Artists - ArtWorks
Gothic Art and Architecture in Italy
Giovanni Pisano (1248 approx. -1314 approx.) was the son of Nicola Pisano. After the death of his father he became master of the Cathedral in Siena between 1285 and 1296. After that he took responsibility for the Cathedral of Pisa.
In the same period he sculpted the Madonna and Child for the Scrovegni Chapel in Padua and also Madonna and Child for the Cathedral of Prato. Between 1297 and 1301 he worked on the pulpit of the church of St. Andrea Pistoia, and between 1302-1310 he sculpted the pulpit for the Cathedral of Pisa.
In 1313 Margaret Luxembourg commissions him his burial monument.
Giovanni Pisano was born in between two centuries.
In the thirteenth century feudal and Christian Europe arrived at its full territorial extension: Europe had never been so densely populated, even in Roman times, and the city had never been so prosperous and numerous. It was the moment of maximum splendour of medieval European civilization.
However, during the fourteenth century, the principal on which civilization was based on, entered straight into crisis and it seemed to have reached its limits. The crisis was primarily economic and hurt mainly the country: the relationships between the population and support resources were behind the rebirth after the XI century was broken. People who lived in Europe in the early decades were poor and weakened by widespread malnutrition.
The empire and the papacy were also in a deep crisis: these two great universalistic powers harshly fought themselves. Though this fact they had always provided society with its fundamental framework within which to think the moral life and politics.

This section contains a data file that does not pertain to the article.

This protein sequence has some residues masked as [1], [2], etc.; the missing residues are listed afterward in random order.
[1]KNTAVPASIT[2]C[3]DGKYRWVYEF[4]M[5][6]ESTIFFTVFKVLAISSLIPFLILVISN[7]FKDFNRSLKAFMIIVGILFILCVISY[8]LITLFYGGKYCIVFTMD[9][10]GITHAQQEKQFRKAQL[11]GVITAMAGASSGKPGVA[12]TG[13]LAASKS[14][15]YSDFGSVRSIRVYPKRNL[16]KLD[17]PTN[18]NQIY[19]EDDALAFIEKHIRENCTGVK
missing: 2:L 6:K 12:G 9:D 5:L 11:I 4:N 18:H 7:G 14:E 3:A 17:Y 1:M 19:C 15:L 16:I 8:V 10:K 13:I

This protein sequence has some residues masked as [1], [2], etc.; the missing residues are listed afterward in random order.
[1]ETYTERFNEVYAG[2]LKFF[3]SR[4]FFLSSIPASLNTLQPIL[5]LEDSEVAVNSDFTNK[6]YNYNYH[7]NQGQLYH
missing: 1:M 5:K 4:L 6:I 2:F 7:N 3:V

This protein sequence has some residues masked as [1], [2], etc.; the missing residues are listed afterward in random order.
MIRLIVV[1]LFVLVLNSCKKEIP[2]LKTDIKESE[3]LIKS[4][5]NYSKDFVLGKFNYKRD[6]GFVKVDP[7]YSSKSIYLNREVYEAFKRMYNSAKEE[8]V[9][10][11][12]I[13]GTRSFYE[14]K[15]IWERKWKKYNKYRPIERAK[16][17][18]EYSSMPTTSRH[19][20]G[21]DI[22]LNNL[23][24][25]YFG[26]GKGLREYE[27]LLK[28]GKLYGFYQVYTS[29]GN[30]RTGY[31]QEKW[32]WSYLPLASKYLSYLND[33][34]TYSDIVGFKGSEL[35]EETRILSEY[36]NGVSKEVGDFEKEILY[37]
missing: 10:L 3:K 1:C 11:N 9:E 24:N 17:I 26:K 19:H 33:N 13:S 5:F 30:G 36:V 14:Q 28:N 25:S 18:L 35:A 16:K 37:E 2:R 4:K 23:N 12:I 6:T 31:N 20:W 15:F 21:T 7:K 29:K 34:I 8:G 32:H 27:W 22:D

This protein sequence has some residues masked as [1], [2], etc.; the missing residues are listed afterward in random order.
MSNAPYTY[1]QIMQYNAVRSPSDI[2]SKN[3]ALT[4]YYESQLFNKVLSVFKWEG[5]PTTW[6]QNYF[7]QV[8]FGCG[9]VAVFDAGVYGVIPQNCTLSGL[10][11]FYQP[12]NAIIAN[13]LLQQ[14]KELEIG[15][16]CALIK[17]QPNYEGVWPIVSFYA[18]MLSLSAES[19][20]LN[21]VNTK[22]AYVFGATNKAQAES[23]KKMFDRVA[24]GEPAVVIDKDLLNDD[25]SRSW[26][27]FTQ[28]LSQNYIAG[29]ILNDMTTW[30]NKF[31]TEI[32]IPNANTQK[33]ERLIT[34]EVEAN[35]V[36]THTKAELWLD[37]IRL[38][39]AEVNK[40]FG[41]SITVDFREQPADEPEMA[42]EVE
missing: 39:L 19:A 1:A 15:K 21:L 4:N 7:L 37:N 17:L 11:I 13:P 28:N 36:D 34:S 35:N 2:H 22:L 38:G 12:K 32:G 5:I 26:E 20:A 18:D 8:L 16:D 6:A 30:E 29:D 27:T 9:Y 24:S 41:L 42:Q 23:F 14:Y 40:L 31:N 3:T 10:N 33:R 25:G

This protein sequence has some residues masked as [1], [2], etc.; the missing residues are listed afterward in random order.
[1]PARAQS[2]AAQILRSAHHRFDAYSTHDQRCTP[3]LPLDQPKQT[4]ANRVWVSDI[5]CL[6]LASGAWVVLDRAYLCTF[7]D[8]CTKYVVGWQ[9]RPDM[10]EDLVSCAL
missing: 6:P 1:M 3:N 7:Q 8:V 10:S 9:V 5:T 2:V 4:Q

Following the failure of Frederick II who tried reconstructing a large body imperial unit, opened the Empire to a phase of great weakness: the authority of the emperor was almost nominal and could no longer be imposed. Also the papacy entered into a phase of deep crisis. There was an attempt by the Boniface VIII, to assert the primacy of the pope on each other temporal authority.
But it clash with the harsh opposition from the French King Philip the Good that came to imprison the pontiff. On the death of Boniface VIII 1303 was elected a French cardinal and the papal seat was moved to Avignon See page. 236-37 where he remained for almost seventy years. Since then the Catholic Church experienced a moment of crisis and had to face the harsh test of heresy.
Giovanni began practicing sculpting at a young age in the workshop of his father Nicola, with whom he was working for the pulpit of the Cathedral of Siena. Also, under the apprenticeship of his father he worked on the major fountain of Perugia and external decoration of the Baptistery in Pisa, where there are realizations of the Prophets and the Evangelists John and Mark.
Giovanni Pisano transformed the classical sense of stillness of his father Nichola into a drama made of lines and forms and then returned to an ancient manner, where he took pathos and anxiety which project the artist’s work towards the renewal naturalistic Gothic.